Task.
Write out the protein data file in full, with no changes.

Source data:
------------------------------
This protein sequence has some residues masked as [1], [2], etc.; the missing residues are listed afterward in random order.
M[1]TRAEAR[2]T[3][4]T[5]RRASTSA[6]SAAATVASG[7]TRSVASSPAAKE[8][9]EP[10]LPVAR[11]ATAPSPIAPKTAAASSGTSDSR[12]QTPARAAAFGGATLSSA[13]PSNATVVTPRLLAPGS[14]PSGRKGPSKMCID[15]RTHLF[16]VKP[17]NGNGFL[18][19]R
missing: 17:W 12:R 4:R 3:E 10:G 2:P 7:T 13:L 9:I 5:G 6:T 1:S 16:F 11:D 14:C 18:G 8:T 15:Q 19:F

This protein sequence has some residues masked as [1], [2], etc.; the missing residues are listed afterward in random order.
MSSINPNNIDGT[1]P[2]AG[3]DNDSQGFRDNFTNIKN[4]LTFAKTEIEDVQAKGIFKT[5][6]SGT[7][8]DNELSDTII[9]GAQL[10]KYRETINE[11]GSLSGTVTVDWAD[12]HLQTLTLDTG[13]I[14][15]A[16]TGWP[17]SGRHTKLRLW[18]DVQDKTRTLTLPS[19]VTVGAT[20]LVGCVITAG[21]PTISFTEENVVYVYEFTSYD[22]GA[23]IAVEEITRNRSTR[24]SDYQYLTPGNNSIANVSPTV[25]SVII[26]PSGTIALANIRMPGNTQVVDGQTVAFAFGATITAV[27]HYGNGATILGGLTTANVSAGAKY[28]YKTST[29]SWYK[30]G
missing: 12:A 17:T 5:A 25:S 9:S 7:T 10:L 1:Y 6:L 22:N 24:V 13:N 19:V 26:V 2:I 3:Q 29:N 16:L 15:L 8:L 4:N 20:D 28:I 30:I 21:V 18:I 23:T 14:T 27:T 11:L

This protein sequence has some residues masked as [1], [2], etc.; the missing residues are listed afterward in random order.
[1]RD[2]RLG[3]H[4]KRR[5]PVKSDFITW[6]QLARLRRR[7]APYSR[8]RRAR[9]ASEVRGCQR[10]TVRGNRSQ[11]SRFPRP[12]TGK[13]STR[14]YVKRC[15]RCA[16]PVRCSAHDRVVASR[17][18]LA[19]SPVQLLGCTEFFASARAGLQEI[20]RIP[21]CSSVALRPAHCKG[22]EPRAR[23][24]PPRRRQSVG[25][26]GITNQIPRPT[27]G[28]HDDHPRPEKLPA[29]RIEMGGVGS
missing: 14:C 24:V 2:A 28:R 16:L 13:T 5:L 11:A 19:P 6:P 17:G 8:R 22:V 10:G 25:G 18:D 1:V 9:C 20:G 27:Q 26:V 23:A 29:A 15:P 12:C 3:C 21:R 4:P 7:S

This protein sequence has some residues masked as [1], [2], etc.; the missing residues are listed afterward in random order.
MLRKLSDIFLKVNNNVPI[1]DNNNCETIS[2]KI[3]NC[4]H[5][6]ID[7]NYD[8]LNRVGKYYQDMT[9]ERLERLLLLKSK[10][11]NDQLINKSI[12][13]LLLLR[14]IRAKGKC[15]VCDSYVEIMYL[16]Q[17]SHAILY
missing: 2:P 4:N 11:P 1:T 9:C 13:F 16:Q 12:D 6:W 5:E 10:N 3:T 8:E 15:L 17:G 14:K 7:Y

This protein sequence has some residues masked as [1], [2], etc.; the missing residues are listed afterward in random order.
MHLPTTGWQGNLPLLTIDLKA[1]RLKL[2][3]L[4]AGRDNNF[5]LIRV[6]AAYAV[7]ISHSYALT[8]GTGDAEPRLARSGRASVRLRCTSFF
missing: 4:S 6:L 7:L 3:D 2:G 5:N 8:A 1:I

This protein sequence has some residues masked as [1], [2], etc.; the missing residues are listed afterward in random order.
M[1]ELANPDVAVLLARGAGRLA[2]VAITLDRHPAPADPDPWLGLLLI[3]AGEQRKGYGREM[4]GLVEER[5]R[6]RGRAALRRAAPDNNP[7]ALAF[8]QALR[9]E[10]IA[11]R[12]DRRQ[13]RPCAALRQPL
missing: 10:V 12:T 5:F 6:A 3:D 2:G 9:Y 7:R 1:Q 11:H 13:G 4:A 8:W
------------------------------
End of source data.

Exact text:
This protein sequence has some residues masked as [1], [2], etc.; the missing residues are listed afterward in random order.
M[1]TRAEAR[2]T[3][4]T[5]RRASTSA[6]SAAATVASG[7]TRSVASSPAAKE[8][9]EP[10]LPVAR[11]ATAPSPIAPKTAAASSGTSDSR[12]QTPARAAAFGGATLSSA[13]PSNATVVTPRLLAPGS[14]PSGRKGPSKMCID[15]RTHLF[16]VKP[17]NGNGFL[18][19]R
missing: 17:W 12:R 4:R 3:E 10:G 2:P 7:T 13:L 9:I 5:G 6:T 1:S 16:F 11:D 14:C 18:G 8:T 15:Q 19:F

This protein sequence has some residues masked as [1], [2], etc.; the missing residues are listed afterward in random order.
MSSINPNNIDGT[1]P[2]AG[3]DNDSQGFRDNFTNIKN[4]LTFAKTEIEDVQAKGIFKT[5][6]SGT[7][8]DNELSDTII[9]GAQL[10]KYRETINE[11]GSLSGTVTVDWAD[12]HLQTLTLDTG[13]I[14][15]A[16]TGWP[17]SGRHTKLRLW[18]DVQDKTRTLTLPS[19]VTVGAT[20]LVGCVITAG[21]PTISFTEENVVYVYEFTSYD[22]GA[23]IAVEEITRNRSTR[24]SDYQYLTPGNNSIANVSPTV[25]SVII[26]PSGTIALANIRMPGNTQVVDGQTVAFAFGATITAV[27]HYGNGATILGGLTTANVSAGAKY[28]YKTST[29]SWYK[30]G
missing: 12:A 17:T 5:A 25:S 9:S 7:T 10:L 1:Y 6:L 22:N 24:V 13:N 19:V 26:V 2:I 3:Q 29:N 16:L 15:L 8:L 4:N 20:D 28:I 30:I 21:V 18:I 23:T 14:T 27:T 11:L

This protein sequence has some residues masked as [1], [2], etc.; the missing residues are listed afterward in random order.
[1]RD[2]RLG[3]H[4]KRR[5]PVKSDFITW[6]QLARLRRR[7]APYSR[8]RRAR[9]ASEVRGCQR[10]TVRGNRSQ[11]SRFPRP[12]TGK[13]STR[14]YVKRC[15]RCA[16]PVRCSAHDRVVASR[17][18]LA[19]SPVQLLGCTEFFASARAGLQEI[20]RIP[21]CSSVALRPAHCKG[22]EPRAR[23][24]PPRRRQSVG[25][26]GITNQIPRPT[27]G[28]HDDHPRPEKLPA[29]RIEMGGVGS
missing: 14:C 24:V 2:A 28:R 16:L 13:T 5:L 11:A 19:P 6:P 17:G 8:R 22:V 10:G 25:G 18:D 1:V 9:C 20:G 27:Q 26:V 23:A 29:A 15:P 12:C 3:C 21:R 4:P 7:S

This protein sequence has some residues masked as [1], [2], etc.; the missing residues are listed afterward in random order.
MLRKLSDIFLKVNNNVPI[1]DNNNCETIS[2]KI[3]NC[4]H[5][6]ID[7]NYD[8]LNRVGKYYQDMT[9]ERLERLLLLKSK[10][11]NDQLINKSI[12][13]LLLLR[14]IRAKGKC[15]VCDSYVEIMYL[16]Q[17]SHAILY
missing: 2:P 4:N 11:P 1:T 9:C 13:F 16:Q 12:D 6:W 5:E 10:N 3:T 8:E 15:L 17:G 14:K 7:Y

This protein sequence has some residues masked as [1], [2], etc.; the missing residues are listed afterward in random order.
MHLPTTGWQGNLPLLTIDLKA[1]RLKL[2][3]L[4]AGRDNNF[5]LIRV[6]AAYAV[7]ISHSYALT[8]GTGDAEPRLARSGRASVRLRCTSFF
missing: 4:S 6:L 7:L 3:D 2:G 5:N 8:A 1:I

This protein sequence has some residues masked as [1], [2], etc.; the missing residues are listed afterward in random order.
M[1]ELANPDVAVLLARGAGRLA[2]VAITLDRHPAPADPDPWLGLLLI[3]AGEQRKGYGREM[4]GLVEER[5]R[6]RGRAALRRAAPDNNP[7]ALAF[8]QALR[9]E[10]IA[11]R[12]DRRQ[13]RPCAALRQPL
missing: 10:V 12:T 5:F 6:A 3:D 2:G 9:Y 7:R 1:Q 11:H 13:G 4:A 8:W